Thousands of families experience homelessness on any given night in America, leaving many children stricken by the grief of instability and unpredictability. There is a saying in Skid Row, “homeless but not hopeless.” But where does your hope come from if you’re the mother of four young, energetic children crammed in a motel room suitable for one or two people? How do you survive days when your kids go to bed hungry? Where does your hope come from when you’re an 8-year-old child whose only concept of home includes a revolving door?
I wish we lived in an America where homelessness didn’t exist; where kids could go to school without worrying about where they will sleep at night or if they will have enough food; where kids wouldn’t take on the burdens of adulthood. An America where kids could be kids – laughing, running, jumping, learning – the way they were meant to be.
So what can we do? We can start by speaking up, advocating for change, and accepting nothing less. Our friends need us, and we must deliver.
I hear a lot of people asking what can we do to combat the racism, ignorance and hatred exhibited on the streets, in leadership positions and in the hearts of many who live in our country. Over 80 percent of our students are children of color; 53 percent are of Hispanic heritage. And they are afraid. Many are used to fear, anxiety and stress – they experience those feelings every single day because they are homeless. They are used to being bullied, shamed and ridiculed.
We must let our students and their families know that the actions unfolding in places like Charlottesville are unacceptable and not reflective of who we are as a community. At School on Wheels, we value diversity, inclusion and equality. We deplore and condemn white supremacists and neo-Nazis in the strongest terms. We affirm our commitment to serving the most vulnerable and fragile among us – homeless children.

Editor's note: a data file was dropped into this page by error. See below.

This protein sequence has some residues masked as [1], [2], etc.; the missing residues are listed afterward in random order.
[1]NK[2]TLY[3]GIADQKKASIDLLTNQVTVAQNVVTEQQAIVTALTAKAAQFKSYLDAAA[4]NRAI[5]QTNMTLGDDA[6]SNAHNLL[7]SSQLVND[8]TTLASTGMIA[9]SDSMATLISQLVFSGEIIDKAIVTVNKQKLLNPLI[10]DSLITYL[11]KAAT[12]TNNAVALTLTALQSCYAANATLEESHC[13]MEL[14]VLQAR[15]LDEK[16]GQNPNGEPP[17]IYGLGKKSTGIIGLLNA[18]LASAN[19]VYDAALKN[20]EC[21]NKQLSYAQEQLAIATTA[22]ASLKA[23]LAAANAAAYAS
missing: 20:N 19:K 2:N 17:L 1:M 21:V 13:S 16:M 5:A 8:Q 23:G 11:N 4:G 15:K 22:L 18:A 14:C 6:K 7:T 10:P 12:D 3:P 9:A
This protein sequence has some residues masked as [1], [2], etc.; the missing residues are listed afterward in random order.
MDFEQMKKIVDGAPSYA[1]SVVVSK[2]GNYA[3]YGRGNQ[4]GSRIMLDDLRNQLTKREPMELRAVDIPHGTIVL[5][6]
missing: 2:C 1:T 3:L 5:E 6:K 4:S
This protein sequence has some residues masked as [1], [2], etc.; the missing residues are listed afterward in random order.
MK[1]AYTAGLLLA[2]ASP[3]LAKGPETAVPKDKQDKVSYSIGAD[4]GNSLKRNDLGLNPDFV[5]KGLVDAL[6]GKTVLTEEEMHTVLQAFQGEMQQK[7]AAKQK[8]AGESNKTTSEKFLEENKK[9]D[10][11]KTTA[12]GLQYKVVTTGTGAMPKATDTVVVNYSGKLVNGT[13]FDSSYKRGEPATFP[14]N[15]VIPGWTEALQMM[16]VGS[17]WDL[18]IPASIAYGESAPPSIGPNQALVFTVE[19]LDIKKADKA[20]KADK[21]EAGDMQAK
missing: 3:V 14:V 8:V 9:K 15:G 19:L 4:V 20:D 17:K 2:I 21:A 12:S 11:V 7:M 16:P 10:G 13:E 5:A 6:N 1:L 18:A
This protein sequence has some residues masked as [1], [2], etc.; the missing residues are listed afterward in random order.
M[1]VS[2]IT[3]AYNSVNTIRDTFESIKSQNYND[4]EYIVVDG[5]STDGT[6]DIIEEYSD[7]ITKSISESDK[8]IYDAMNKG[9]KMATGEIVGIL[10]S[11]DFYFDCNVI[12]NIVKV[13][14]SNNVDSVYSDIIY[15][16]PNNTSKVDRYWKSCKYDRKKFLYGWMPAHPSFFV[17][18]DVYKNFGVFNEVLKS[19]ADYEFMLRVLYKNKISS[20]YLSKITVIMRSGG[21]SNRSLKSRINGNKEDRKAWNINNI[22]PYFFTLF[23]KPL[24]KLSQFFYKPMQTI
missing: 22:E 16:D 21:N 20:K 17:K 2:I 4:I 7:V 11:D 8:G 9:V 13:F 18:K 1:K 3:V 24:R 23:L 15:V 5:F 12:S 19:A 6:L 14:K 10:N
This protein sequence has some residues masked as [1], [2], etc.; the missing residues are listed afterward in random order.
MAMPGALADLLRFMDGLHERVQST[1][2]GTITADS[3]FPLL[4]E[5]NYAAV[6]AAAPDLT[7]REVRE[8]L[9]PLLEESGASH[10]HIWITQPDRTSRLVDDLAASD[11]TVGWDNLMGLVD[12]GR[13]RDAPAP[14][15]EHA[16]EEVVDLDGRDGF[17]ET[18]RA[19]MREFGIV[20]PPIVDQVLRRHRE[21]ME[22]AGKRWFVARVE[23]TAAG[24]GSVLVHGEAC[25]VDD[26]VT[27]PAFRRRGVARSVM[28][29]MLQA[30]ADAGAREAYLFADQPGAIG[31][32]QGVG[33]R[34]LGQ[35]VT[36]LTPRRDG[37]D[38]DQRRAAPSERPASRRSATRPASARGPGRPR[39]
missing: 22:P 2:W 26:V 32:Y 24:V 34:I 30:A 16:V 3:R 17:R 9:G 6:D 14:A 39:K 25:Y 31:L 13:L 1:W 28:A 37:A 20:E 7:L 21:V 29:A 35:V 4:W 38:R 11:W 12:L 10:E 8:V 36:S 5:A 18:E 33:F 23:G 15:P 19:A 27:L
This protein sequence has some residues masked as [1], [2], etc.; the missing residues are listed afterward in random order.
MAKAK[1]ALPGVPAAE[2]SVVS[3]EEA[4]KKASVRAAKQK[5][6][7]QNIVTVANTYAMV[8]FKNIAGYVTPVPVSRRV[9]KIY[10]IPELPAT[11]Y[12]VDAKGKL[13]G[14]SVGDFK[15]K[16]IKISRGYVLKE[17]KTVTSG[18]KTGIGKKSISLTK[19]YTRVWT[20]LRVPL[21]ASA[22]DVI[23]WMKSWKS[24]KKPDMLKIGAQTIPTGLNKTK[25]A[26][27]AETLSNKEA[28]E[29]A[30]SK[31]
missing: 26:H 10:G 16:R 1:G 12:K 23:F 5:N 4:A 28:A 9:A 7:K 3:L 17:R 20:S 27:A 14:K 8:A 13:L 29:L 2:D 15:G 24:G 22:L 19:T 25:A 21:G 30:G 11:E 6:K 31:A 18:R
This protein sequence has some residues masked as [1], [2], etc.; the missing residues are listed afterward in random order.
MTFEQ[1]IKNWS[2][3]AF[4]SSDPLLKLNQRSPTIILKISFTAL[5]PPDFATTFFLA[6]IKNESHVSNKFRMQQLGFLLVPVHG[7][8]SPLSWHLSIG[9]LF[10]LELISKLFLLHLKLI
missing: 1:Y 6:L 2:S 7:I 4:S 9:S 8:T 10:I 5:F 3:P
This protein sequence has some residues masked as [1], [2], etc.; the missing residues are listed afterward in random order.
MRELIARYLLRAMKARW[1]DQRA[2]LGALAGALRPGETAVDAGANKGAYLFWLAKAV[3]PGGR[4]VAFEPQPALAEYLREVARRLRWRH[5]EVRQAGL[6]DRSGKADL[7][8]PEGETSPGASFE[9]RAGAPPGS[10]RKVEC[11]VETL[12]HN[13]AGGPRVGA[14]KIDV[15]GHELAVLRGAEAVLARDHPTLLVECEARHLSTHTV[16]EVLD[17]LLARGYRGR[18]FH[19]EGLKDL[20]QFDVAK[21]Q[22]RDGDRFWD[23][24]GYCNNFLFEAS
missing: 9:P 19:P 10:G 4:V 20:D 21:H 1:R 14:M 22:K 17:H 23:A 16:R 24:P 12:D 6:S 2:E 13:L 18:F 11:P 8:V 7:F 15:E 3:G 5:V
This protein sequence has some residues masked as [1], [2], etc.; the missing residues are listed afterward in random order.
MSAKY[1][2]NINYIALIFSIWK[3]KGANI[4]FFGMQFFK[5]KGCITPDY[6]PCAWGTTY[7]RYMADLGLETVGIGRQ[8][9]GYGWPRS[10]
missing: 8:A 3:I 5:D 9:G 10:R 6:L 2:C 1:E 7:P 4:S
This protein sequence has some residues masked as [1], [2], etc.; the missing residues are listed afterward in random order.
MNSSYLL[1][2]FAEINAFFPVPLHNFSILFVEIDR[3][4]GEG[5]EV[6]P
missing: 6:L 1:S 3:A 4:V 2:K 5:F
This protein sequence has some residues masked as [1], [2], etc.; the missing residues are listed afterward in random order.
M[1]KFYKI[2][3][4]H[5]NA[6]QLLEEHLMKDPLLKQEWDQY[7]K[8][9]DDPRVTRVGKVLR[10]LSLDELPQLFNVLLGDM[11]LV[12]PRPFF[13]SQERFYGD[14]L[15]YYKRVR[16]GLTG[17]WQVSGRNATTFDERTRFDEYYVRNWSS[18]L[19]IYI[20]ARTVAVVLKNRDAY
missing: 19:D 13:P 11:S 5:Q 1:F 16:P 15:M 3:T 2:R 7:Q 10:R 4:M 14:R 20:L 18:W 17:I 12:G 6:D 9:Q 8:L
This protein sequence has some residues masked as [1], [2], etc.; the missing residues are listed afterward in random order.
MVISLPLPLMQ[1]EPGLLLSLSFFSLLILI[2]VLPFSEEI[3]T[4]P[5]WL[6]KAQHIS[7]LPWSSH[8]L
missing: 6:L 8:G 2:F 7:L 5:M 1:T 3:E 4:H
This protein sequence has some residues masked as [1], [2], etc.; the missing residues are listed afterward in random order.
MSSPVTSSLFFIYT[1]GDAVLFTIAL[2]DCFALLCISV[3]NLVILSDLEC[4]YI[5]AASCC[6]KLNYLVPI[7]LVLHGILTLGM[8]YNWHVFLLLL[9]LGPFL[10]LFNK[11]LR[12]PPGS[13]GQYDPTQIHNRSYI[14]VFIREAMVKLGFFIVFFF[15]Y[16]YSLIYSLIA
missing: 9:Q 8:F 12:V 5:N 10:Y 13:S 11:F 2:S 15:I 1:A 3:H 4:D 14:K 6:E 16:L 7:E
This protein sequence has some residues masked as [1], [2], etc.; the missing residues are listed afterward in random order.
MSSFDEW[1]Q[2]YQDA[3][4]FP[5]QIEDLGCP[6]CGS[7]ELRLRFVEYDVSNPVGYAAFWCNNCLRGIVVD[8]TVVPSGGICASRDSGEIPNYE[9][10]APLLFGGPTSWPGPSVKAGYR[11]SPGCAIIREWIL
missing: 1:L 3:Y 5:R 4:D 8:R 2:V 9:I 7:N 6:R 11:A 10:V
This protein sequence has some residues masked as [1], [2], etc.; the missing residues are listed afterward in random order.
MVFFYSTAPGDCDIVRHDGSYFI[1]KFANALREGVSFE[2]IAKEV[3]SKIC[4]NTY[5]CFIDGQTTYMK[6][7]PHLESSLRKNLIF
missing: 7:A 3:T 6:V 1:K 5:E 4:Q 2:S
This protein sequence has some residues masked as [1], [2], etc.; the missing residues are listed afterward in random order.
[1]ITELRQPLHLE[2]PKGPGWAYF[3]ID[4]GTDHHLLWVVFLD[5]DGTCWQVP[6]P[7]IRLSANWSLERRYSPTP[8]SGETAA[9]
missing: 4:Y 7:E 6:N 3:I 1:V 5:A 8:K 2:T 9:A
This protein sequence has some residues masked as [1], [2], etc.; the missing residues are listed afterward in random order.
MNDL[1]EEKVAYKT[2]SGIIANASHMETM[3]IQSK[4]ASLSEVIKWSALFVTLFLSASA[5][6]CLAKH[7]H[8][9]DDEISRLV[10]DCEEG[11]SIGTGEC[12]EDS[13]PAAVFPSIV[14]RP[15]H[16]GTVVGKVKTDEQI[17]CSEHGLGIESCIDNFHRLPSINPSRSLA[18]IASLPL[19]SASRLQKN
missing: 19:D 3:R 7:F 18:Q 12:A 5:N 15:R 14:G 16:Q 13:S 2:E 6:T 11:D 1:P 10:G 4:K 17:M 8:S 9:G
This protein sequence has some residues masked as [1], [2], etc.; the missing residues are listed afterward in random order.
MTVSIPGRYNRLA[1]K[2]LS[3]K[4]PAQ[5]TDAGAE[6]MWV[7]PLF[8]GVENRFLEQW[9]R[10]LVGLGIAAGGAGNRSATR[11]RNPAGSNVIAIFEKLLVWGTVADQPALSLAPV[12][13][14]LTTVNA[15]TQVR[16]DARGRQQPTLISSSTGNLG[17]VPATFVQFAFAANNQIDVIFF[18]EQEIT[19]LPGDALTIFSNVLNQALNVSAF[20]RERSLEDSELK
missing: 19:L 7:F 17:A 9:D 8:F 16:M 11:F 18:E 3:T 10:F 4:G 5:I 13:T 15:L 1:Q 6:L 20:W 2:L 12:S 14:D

We must not be defeated by bigotry and ignorance. In the midst of all this sorrow, darkness and anger, we can stand up, speak out and remind ourselves that in our School on Wheels community, we have thousands of people who believe that love and truth will win out. I am inspired by the courage our students display every day just to go to school, the generosity of our supporters and friends who sustain us, and the precious time and dedication our volunteers give to our students.
There is much work to be done, and we need your help to do it. So if someone asks you, “What can we do to help, to uphold our shared values, to demonstrate love and kindness?” tell them to use their energy and power to support organizations like School on Wheels. We can make a huge difference in the life of a homeless child. This is what we can do.
Chris Kuritzkes is a pre-K teacher and recently moved to California from Philadelphia. She read a flyer about School on Wheels and was intrigued to find out more. She trained as a tutor and was recently matched with Giselle (10). Chris says that Giselle is a very hard worker and enjoys learning. Since Giselle loves to learn, she is excited to review and further explore the concepts she is learning about in the classroom.